Ménière's disease is a condition that affects the inner ear. It causes attacks of dizziness (vertigo), nausea and vomiting, a feeling of fullness in the ear, hissing and roaring in the ears, and some hearing loss.
The disease comes on without warning. It may come and go over a person's lifetime. It often leaves no lasting symptoms in between bouts, and people with it can live perfectly normal lives.
Between 2 and 6 out of every 1000 people will be affected with the disease. The condition affects men and women, and usually begins between the ages of 20 and 50. Usually only one ear is affected, although 10% to 15% of people with Ménière's disease develop it in both ears.
The cause of Ménière's disease is unknown. The symptoms are believed to be related to having too much fluid in the inner ear. Occasionally, this potassium-rich fluid breaks the inner ear membrane and leaks into the potassium-poor outer fluid. This mixing causes a chemical reaction that paralyses the balance system in the inner ear until the fluid balance becomes normal again.
Dizziness, nausea, vomiting, ear fullness, ringing in the ears, and some hearing loss are all symptoms of an attack of Ménière's disease. A person with this condition usually has one or more attacks a year, which may come alone or in groups. The attacks last from approximately 20 minutes to 24 hours and go away gradually. During a dizzy spell, the person feels like the world is whirling around them. They stagger from side to side and sometimes even fall down. These falling spells are called drop attacks or Tumarkin spells.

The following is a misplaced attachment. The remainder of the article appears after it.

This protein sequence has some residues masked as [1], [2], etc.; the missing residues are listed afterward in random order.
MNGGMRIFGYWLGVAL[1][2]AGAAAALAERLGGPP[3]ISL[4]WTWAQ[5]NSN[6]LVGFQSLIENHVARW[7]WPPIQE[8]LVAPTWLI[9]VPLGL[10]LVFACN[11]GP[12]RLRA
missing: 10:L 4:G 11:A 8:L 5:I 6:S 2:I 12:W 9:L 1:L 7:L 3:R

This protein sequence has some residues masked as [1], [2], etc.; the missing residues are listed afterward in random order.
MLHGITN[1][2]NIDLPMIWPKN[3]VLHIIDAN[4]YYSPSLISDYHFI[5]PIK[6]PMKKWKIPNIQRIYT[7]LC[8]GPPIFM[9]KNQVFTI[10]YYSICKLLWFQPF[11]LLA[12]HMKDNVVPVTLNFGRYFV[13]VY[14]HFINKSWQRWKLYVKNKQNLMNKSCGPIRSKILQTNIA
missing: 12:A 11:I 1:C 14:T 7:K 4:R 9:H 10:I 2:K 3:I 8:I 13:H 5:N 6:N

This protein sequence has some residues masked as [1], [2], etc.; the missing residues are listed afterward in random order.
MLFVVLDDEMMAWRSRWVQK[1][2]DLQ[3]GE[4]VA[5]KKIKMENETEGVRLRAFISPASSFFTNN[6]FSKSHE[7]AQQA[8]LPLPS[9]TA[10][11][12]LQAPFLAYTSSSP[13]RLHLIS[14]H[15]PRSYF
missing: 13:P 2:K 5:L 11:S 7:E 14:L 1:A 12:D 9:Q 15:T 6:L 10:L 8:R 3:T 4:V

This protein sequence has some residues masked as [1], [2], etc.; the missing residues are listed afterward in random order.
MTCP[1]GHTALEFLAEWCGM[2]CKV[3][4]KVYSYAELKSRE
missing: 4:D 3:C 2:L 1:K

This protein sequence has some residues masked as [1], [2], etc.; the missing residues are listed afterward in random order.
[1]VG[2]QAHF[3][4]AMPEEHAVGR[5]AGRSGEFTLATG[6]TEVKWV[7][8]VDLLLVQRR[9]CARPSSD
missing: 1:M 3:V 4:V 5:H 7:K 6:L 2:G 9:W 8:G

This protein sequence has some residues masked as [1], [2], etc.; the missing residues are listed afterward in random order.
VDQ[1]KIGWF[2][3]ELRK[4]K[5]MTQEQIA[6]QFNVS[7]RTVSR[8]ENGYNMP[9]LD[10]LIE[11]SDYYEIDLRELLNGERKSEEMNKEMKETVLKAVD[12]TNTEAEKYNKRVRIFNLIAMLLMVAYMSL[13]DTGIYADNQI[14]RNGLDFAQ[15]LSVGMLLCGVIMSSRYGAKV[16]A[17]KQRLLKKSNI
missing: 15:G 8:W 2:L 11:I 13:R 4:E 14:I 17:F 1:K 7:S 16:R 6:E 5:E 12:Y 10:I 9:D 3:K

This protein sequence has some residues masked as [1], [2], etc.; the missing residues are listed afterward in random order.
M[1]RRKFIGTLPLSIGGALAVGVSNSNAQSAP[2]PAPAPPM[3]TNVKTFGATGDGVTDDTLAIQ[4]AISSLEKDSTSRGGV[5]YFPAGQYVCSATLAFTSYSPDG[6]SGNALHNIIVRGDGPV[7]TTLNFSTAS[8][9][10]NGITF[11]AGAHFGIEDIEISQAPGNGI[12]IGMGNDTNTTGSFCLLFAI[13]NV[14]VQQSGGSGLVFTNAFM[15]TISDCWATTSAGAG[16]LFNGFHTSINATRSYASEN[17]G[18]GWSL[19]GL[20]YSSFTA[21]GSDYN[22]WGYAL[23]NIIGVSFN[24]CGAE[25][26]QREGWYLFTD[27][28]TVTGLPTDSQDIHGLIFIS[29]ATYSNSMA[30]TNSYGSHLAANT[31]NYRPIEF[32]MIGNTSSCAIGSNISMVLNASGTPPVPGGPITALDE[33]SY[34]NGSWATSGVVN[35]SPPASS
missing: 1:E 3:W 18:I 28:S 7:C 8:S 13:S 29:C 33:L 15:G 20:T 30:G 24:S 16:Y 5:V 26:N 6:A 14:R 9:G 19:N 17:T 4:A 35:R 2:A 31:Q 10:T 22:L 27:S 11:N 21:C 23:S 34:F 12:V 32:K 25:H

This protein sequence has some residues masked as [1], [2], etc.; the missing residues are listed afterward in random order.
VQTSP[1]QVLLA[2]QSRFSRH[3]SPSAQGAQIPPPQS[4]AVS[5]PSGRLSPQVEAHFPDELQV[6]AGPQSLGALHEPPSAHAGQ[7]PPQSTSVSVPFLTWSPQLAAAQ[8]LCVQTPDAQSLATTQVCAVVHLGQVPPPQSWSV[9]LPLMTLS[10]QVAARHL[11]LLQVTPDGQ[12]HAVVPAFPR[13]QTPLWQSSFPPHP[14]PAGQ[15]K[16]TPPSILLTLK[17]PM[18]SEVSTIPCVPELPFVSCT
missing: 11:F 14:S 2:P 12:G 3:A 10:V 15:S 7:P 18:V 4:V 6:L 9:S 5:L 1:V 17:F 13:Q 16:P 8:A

If you have Ménière's disease, you may also experience tinnitus, which is a hissing, ringing, or roaring in the affected ear that may continue, change, or disappear. Tinnitus may worsen during, just before, or just after a dizzy spell. People with Ménière's disease also have trouble hearing voices and music properly. Their hearing often comes back between attacks, but they do lose some hearing permanently over time.
While having an attack of Ménière's disease, you may also get a headache, grow pale, sweat, develop a slow pulse, and feel nauseous and vomit.
A person with the condition can go for years without having another attack and sometimes they never experience another attack. Between attacks, the person feels fine. However, the hearing in the affected ear (or ears) often declines gradually over time. Since the dizziness is unpredictable, people with Ménière's disease may be constantly concerned about having a dizzy spell and therefore often avoid driving or operating machinery. If attacks have occurred without warning, your doctor is obliged to advise you against driving.